William Cullen Bryant High School
QUEENS NY 11103 Map
William Cullen Bryant High School
William Cullen Bryant is a large, comprehensive high school with academic programs in business, math and science research, humanities, and law. It offers students a nice selection of electives, sports and extra-curricular activities, but faces tough challenges including low graduation rates and many students arriving ill-prepared for high school work. Bryant has many recent immigrants and English language learners.
In 2011, the Department of Education (DOE) identified Bryant as a low performing school. Rather than close the school, the DOE chose to reorganize it into small learning communities and appoint a new principal, Namita Dwarka who is a graduate of Bryant and a former assistant principal of Art and Design High School. A year later the DOE changed course, deciding to close Bryant at the end of 2011-12 and then reopen in it in September 2012 under a new name, headed by Dwarka but removing half the staff. Legal action against the city put those plans on hold so Bryant remains open, keeping its name and much of its faculty.
Staff interviewed at the high school fair said that Bryant is much calmer since the reorganization. However there are some tensions between administration and staff over Dwarka’s efforts to remove teachers she considered inadequate. Responses to the Learning Environment Survey show that half the faculty supports Dwarka and half find her ineffective. Students and staff say the school is safe and it has no metal detectors.
Bryant is organized into six academies. Most 9th-graders enroll in the freshman academy designed to help ease students’ transition to high school. Freshmen Academy students attend daily advisory classes that focus on developing social and study skills. Starting in 10th grade, students enroll in one of the four themed programs. Recent immigrants who are learning English enroll in the Newcomers Academy that has dedicated classes for English language learners in all subjects.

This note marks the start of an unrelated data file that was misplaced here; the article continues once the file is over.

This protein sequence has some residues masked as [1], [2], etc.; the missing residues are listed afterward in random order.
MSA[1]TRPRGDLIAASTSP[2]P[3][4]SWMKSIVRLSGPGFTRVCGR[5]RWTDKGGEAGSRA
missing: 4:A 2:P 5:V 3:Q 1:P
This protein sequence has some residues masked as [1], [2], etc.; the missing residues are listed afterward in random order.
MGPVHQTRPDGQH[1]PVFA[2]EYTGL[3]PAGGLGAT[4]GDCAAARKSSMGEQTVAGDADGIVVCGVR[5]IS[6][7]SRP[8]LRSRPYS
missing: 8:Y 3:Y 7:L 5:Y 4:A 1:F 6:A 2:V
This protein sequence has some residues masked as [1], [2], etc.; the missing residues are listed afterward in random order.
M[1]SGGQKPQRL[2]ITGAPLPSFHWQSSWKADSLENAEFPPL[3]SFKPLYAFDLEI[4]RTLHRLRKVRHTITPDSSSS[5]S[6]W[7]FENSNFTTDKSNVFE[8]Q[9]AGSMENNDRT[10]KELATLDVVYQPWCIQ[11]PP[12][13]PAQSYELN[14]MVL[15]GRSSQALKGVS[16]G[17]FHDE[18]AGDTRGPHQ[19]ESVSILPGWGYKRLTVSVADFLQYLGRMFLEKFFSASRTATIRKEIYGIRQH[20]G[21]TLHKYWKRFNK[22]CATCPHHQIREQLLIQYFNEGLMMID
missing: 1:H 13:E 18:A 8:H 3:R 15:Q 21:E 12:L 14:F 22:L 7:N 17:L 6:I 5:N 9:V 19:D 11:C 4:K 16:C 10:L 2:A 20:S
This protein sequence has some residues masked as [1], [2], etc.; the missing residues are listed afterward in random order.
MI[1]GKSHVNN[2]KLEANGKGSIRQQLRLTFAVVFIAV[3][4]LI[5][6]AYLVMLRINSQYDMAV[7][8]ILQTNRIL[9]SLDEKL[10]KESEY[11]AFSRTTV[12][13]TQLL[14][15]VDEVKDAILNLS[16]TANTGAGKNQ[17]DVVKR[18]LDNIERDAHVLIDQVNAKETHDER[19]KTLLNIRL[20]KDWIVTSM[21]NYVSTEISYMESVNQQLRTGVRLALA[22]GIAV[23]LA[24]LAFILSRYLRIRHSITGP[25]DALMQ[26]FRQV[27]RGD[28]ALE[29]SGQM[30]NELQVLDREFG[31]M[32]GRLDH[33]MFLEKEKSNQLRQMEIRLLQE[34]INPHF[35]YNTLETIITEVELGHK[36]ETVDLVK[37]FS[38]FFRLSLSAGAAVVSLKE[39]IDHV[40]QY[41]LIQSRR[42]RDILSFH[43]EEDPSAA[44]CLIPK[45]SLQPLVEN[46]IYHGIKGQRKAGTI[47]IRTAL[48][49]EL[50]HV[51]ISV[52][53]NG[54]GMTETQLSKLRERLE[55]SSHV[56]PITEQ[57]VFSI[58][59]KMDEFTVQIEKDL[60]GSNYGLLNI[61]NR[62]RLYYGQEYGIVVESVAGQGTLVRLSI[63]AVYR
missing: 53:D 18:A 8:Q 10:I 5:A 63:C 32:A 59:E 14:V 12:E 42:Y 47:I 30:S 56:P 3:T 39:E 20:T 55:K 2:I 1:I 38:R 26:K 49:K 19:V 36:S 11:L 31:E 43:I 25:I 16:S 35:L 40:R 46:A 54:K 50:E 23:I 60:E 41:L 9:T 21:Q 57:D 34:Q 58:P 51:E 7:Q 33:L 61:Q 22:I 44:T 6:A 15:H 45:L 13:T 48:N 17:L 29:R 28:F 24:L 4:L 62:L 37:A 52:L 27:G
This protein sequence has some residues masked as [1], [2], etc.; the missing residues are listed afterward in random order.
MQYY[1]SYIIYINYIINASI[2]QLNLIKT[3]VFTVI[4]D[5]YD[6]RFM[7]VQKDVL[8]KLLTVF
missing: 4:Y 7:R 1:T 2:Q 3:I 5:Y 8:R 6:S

Advanced Placement Courses are offered in calculus (AB and BC), chemistry, physics, English, Spanish and both American and global history. Students may take classes for college credit at La Guardia Community College. Law Academy students may also take classes at John Jay College.
There are many sports teams and a nice selection of activities such as the literary magazine, math research, Model UN, mock trial as well as cultural-themed options including African-American, Arab, Greek, Nepali and Tibetan clubs. Bryant is particularly strong in the performing arts with several bands and choirs, a dance company and drama club.
“The opportunities are endless and you meet new people when you get involved in extra-curriculars,” said a 10th-grader.
Special education: The school offers a range of special education services, including "self-contained" classes (students with special needs only) and team teaching" classes, which mix general education and special education students.
College admissions: Most graduates who attend college enroll in CUNY and SUNY schools. Many must take remedial courses at CUNY because of low scores on Regents exams, SATs or college prep course.
Admissions: Zoned students have priority admissions to the school, but not to a specific themed program. Queens residents have priority consideration for the themed programs. Students must meet additional criteria for admissions that vary by program. (Laura Zingmond, statistics and interviews at high school fair, January, 2013).